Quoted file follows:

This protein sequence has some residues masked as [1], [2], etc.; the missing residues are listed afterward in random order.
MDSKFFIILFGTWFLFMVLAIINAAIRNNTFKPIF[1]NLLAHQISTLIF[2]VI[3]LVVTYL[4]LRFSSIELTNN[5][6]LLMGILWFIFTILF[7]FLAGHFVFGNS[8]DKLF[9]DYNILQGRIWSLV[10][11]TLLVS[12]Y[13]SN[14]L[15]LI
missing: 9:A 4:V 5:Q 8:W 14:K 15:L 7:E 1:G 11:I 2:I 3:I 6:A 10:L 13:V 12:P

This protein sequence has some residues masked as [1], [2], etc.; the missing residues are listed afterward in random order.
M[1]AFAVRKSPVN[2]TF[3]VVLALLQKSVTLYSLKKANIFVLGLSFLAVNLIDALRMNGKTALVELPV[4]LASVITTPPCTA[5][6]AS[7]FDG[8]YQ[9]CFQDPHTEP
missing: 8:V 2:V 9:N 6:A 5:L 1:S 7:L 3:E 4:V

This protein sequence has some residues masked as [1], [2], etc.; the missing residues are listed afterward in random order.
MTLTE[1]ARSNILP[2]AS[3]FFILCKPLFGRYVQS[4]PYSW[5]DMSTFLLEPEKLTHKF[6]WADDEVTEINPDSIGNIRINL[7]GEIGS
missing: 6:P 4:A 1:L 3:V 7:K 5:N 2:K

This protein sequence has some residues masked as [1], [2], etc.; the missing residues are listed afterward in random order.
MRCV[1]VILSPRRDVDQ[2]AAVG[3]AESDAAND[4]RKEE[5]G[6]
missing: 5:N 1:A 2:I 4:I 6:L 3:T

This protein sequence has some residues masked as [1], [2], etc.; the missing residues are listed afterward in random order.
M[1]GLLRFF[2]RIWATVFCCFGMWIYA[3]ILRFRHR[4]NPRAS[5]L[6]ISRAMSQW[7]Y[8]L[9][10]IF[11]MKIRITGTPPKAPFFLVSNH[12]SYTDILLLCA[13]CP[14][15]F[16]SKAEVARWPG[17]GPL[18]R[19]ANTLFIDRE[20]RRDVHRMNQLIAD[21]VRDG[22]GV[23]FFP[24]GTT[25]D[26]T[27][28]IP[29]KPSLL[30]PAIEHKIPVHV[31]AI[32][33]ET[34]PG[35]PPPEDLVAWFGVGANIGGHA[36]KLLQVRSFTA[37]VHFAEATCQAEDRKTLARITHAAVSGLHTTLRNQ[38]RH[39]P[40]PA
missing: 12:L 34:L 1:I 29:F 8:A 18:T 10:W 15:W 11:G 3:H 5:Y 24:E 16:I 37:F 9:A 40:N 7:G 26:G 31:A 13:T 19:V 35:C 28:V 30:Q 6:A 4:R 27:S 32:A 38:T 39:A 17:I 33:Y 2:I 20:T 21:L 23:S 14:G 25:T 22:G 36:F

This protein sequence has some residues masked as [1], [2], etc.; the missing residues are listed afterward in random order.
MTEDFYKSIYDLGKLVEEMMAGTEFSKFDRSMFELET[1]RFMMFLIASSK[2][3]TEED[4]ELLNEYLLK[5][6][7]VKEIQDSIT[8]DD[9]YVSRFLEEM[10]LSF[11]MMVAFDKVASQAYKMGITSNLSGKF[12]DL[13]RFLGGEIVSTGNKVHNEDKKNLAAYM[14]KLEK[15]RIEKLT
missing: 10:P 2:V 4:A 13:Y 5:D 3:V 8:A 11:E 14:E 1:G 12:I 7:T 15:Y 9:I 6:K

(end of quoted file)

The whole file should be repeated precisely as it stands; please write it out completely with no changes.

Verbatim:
This protein sequence has some residues masked as [1], [2], etc.; the missing residues are listed afterward in random order.
MDSKFFIILFGTWFLFMVLAIINAAIRNNTFKPIF[1]NLLAHQISTLIF[2]VI[3]LVVTYL[4]LRFSSIELTNN[5][6]LLMGILWFIFTILF[7]FLAGHFVFGNS[8]DKLF[9]DYNILQGRIWSLV[10][11]TLLVS[12]Y[13]SN[14]L[15]LI
missing: 9:A 4:V 5:Q 8:W 14:K 15:L 7:E 1:G 11:I 2:I 3:I 6:A 10:L 13:V 12:P

This protein sequence has some residues masked as [1], [2], etc.; the missing residues are listed afterward in random order.
M[1]AFAVRKSPVN[2]TF[3]VVLALLQKSVTLYSLKKANIFVLGLSFLAVNLIDALRMNGKTALVELPV[4]LASVITTPPCTA[5][6]AS[7]FDG[8]YQ[9]CFQDPHTEP
missing: 8:V 2:V 9:N 6:A 5:L 1:S 7:L 3:E 4:V

This protein sequence has some residues masked as [1], [2], etc.; the missing residues are listed afterward in random order.
MTLTE[1]ARSNILP[2]AS[3]FFILCKPLFGRYVQS[4]PYSW[5]DMSTFLLEPEKLTHKF[6]WADDEVTEINPDSIGNIRINL[7]GEIGS
missing: 6:P 4:A 1:L 3:V 7:K 5:N 2:K

This protein sequence has some residues masked as [1], [2], etc.; the missing residues are listed afterward in random order.
MRCV[1]VILSPRRDVDQ[2]AAVG[3]AESDAAND[4]RKEE[5]G[6]
missing: 5:N 1:A 2:I 4:I 6:L 3:T

This protein sequence has some residues masked as [1], [2], etc.; the missing residues are listed afterward in random order.
M[1]GLLRFF[2]RIWATVFCCFGMWIYA[3]ILRFRHR[4]NPRAS[5]L[6]ISRAMSQW[7]Y[8]L[9][10]IF[11]MKIRITGTPPKAPFFLVSNH[12]SYTDILLLCA[13]CP[14][15]F[16]SKAEVARWPG[17]GPL[18]R[19]ANTLFIDRE[20]RRDVHRMNQLIAD[21]VRDG[22]GV[23]FFP[24]GTT[25]D[26]T[27][28]IP[29]KPSLL[30]PAIEHKIPVHV[31]AI[32][33]ET[34]PG[35]PPPEDLVAWFGVGANIGGHA[36]KLLQVRSFTA[37]VHFAEATCQAEDRKTLARITHAAVSGLHTTLRNQ[38]RH[39]P[40]PA
missing: 12:L 34:L 1:I 29:F 8:A 18:T 10:W 15:W 11:G 3:H 5:Y 24:E 16:I 37:F 9:A 40:N 7:G 26:G 31:A 13:T 19:V 35:C 28:V 30:Q 6:A 4:R 27:S 32:A 38:T 39:A 17:I 33:Y 2:I 20:T 21:L 23:S 14:G 25:T 22:G 36:F

This protein sequence has some residues masked as [1], [2], etc.; the missing residues are listed afterward in random order.
MTEDFYKSIYDLGKLVEEMMAGTEFSKFDRSMFELET[1]RFMMFLIASSK[2][3]TEED[4]ELLNEYLLK[5][6][7]VKEIQDSIT[8]DD[9]YVSRFLEEM[10]LSF[11]MMVAFDKVASQAYKMGITSNLSGKF[12]DL[13]RFLGGEIVSTGNKVHNEDKKNLAAYM[14]KLEK[15]RIEKLT
missing: 10:P 2:V 4:A 13:Y 5:D 3:V 8:A 11:E 14:E 1:G 12:I 7:T 15:Y 9:I 6:K